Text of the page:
VMware Introduces vFabric Cloud Application Platform

VMware at VMworld introduced its cloud application platform strategy and solutions, enabling developers to build and run modern applications that intelligently share information with underlying infrastructure to maximize application performance, quality of service and infrastructure utilization.

VMware vFabric cloud application platform combines the market-leading Spring Java development framework with platform services including lightweight application server, global data management, cloud-ready messaging, dynamic load balancing and application performance management. Applications built on VMware vFabric provide performance and portability across heterogeneous cloud environments.

Principles that have defined today’s most demanding consumer applications – built-in scalability, new data models, distributed infrastructures – are heavily influencing the production of new internal customer enterprise applications.  As such, these modern applications need to support dynamic user interactions, low-latency data access and virtual infrastructure all while meeting the security and compliance demands of the enterprise.  VMware vFabric is uniquely optimized for cloud computing’s increasingly dynamic architectures, unlike traditional middleware that requires complete stack control.

Applications are increasingly built with modern development frameworks that leverage runtime and data management services that are much more agile and designed for virtualization. An open solution, VMware vFabric will initially target the 2.5 million users that develop Spring Java applications. VMware vFabric will deliver the following key benefits:

  • Maximize Speed and Innovation: Customers can bring modern applications to market faster and with less complexity; new applications can be delivered in days or weeks rather than months or years, and at scale.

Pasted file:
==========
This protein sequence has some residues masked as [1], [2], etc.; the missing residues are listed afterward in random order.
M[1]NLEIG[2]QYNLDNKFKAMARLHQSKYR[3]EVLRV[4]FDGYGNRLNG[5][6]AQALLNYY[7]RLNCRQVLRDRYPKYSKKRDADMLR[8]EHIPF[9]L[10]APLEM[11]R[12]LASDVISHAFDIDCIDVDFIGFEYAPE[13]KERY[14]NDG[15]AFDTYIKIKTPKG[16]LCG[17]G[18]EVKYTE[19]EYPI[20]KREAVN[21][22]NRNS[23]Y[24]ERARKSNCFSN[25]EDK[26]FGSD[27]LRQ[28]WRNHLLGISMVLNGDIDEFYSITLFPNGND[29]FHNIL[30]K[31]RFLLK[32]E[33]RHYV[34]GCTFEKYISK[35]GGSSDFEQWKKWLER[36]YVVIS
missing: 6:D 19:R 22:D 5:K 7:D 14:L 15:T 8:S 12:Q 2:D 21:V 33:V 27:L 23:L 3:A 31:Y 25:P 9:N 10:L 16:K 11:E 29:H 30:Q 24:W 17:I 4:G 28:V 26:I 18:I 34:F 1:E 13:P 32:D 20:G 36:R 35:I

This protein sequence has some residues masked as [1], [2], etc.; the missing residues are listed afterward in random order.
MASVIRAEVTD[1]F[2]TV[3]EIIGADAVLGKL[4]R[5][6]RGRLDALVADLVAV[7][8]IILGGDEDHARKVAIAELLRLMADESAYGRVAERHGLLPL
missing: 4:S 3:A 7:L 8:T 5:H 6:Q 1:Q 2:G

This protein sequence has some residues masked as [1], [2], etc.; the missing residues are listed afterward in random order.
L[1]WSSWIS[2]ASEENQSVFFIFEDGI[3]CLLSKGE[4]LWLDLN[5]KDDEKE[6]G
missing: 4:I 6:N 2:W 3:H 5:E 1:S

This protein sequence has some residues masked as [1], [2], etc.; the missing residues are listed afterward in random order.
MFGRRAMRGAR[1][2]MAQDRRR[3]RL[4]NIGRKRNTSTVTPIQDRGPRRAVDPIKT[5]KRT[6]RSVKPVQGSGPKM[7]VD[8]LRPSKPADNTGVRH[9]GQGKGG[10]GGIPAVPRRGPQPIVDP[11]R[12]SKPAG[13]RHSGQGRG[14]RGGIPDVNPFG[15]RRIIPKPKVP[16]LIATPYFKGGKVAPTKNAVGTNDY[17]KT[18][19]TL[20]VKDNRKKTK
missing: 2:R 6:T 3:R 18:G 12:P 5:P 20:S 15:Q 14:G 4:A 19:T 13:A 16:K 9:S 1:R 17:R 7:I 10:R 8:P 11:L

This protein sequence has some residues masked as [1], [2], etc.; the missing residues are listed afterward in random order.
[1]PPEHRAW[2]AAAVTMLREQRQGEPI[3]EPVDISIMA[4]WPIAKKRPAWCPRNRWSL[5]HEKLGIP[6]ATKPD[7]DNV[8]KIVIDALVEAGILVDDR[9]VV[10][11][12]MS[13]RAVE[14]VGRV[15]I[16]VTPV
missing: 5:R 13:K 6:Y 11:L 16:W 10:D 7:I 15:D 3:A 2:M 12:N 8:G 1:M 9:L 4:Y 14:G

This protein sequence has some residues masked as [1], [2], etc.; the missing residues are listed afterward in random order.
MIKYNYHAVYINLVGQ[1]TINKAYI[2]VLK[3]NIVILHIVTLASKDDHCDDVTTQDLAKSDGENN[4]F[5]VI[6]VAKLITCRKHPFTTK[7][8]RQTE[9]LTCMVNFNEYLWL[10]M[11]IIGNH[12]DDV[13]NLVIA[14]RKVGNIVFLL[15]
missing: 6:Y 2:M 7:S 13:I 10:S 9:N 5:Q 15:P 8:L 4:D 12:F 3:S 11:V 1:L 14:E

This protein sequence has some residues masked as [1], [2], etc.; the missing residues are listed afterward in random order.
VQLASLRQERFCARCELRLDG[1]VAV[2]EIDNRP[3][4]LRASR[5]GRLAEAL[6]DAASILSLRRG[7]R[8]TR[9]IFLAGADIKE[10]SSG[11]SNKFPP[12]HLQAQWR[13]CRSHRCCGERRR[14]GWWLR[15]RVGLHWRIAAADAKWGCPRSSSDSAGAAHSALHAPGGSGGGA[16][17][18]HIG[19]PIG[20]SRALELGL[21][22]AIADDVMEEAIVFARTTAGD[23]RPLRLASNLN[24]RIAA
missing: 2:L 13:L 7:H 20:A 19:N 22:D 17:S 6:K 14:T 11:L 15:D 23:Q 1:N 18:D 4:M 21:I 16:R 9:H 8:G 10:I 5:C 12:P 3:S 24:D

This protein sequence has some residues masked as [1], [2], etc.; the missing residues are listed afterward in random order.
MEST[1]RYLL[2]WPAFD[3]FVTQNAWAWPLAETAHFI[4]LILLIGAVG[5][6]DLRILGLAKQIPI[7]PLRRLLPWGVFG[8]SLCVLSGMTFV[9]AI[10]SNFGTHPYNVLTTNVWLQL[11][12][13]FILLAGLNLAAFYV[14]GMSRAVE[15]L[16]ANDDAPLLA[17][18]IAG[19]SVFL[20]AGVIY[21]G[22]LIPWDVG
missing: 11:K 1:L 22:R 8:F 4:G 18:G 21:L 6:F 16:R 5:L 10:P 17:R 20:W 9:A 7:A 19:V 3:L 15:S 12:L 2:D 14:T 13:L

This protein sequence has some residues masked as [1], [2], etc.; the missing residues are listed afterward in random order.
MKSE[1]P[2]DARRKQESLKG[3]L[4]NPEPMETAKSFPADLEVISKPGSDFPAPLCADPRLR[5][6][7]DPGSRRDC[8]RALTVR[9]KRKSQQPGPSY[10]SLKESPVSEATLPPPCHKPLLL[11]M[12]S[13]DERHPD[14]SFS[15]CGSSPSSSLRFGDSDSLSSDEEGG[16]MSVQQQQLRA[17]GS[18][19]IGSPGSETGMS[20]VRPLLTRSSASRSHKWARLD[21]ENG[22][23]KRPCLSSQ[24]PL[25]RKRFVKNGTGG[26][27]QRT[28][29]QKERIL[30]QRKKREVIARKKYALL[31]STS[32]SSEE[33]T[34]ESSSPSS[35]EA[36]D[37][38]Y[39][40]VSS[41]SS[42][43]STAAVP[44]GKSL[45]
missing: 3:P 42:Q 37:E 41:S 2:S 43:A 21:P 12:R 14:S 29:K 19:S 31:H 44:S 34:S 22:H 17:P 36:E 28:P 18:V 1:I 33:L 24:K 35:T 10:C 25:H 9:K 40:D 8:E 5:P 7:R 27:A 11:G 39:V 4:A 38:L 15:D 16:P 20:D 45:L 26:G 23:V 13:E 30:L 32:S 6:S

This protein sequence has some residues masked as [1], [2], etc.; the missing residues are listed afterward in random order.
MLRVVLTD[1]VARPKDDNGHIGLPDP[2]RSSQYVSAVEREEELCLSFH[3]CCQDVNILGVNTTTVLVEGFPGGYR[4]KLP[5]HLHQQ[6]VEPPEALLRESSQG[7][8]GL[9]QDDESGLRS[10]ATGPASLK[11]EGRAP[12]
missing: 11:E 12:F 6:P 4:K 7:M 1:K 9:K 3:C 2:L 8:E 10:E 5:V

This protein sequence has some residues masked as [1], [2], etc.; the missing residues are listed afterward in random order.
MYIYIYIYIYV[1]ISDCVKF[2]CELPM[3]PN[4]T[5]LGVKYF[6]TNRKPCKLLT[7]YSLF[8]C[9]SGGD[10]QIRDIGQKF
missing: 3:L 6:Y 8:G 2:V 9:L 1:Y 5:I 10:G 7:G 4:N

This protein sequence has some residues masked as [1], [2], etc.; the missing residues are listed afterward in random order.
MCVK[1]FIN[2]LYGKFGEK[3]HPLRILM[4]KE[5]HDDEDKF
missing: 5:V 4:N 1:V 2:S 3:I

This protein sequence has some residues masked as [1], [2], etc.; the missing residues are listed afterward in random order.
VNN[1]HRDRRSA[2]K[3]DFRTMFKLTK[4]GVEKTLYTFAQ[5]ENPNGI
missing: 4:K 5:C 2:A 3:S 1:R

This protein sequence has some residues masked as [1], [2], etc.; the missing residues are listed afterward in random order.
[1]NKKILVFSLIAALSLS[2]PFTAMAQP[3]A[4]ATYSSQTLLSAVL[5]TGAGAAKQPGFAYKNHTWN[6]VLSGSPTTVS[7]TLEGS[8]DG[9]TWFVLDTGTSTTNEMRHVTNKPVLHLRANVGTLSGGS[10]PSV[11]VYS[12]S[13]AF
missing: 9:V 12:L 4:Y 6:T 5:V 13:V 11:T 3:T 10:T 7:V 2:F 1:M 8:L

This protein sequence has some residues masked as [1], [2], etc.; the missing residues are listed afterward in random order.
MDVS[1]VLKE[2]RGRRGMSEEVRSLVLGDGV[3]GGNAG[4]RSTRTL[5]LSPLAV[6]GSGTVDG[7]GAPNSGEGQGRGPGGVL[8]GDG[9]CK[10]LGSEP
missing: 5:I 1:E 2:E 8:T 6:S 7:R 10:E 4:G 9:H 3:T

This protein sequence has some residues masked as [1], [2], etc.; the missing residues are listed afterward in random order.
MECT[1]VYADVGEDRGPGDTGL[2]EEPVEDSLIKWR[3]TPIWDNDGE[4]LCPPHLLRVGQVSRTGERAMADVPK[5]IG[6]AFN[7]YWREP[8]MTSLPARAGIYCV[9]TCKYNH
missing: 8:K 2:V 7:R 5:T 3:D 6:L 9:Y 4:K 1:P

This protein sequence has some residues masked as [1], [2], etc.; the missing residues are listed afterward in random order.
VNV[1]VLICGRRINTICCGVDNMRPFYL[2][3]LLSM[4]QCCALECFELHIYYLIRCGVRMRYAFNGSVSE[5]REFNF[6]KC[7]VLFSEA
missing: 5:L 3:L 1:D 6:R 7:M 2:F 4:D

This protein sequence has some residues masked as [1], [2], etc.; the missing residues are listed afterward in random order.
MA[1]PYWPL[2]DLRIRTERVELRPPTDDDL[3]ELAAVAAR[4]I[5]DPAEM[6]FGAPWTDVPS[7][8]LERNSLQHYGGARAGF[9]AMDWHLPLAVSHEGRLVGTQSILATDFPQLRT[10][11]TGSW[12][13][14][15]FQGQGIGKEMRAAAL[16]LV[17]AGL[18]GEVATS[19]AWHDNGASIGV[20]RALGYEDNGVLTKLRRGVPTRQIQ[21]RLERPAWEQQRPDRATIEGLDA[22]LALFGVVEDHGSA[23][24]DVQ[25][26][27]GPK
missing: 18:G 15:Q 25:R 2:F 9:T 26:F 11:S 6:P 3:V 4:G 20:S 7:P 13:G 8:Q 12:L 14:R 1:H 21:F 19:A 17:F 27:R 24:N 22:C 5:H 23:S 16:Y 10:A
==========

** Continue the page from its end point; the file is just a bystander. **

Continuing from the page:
• Extend the Benefits of Virtualization to the Application: VMware vFabric can coordinate with underlying infrastructure to help ensure optimal application performance, quality of service and infrastructure resource utilization.
  • An Evolutionary Path to the Cloud: Developers will be able to build new applications in a familiar and productive way while enabling the choice of where to run them, whether on premise or in public clouds such as VMforce or Google.

Spring can speed development by more than 50 percent through developer tools and features that make it easy to create new applications that:

  • Provide a rich, modern user experience across a range of platforms, browsers and personal devices
  • Integrate applications using proven Enterprise Application Integration patterns, including batch processing
  • Access data in a wide range of structured and unstructured formats
  • Leverage popular social media services and cloud service APIs

The VMware cloud application platform delivers modern middleware infrastructure to developers, application architects and IT teams as a collection of cloud-scale, integrated services:

  • Lightweight Application Server: tc Server, an enterprise version of Apache Tomcat, is optimized for Spring and VMware vSphere and can be instantaneously provisioned to meet the scalability needs of modern applications.
  • Data Management Services: GemFire speeds application performance and eliminates database bottlenecks by providing real-time access to globally distributed data.
  • Cloud-Ready Messaging Service: RabbitMQ facilitates communications between applications inside and outside the datacenter.
    Dynamic Load Balancer: ERS, an enterprise version Apache web server, helps ensure optimal performance by distributing and balancing application load.
  • Application Performance Management: Hyperic enables proactive performance management through transparent visibility into modern applications deployed across physical, virtual and cloud environments.

About the author

I'm a blogger, entrepreneur, conference organizer, social media consultant, startup advisor and allround web addict, based in Belgium, Europe. I'm a writer at TechCrunch and managing editor of Virtualization.com.

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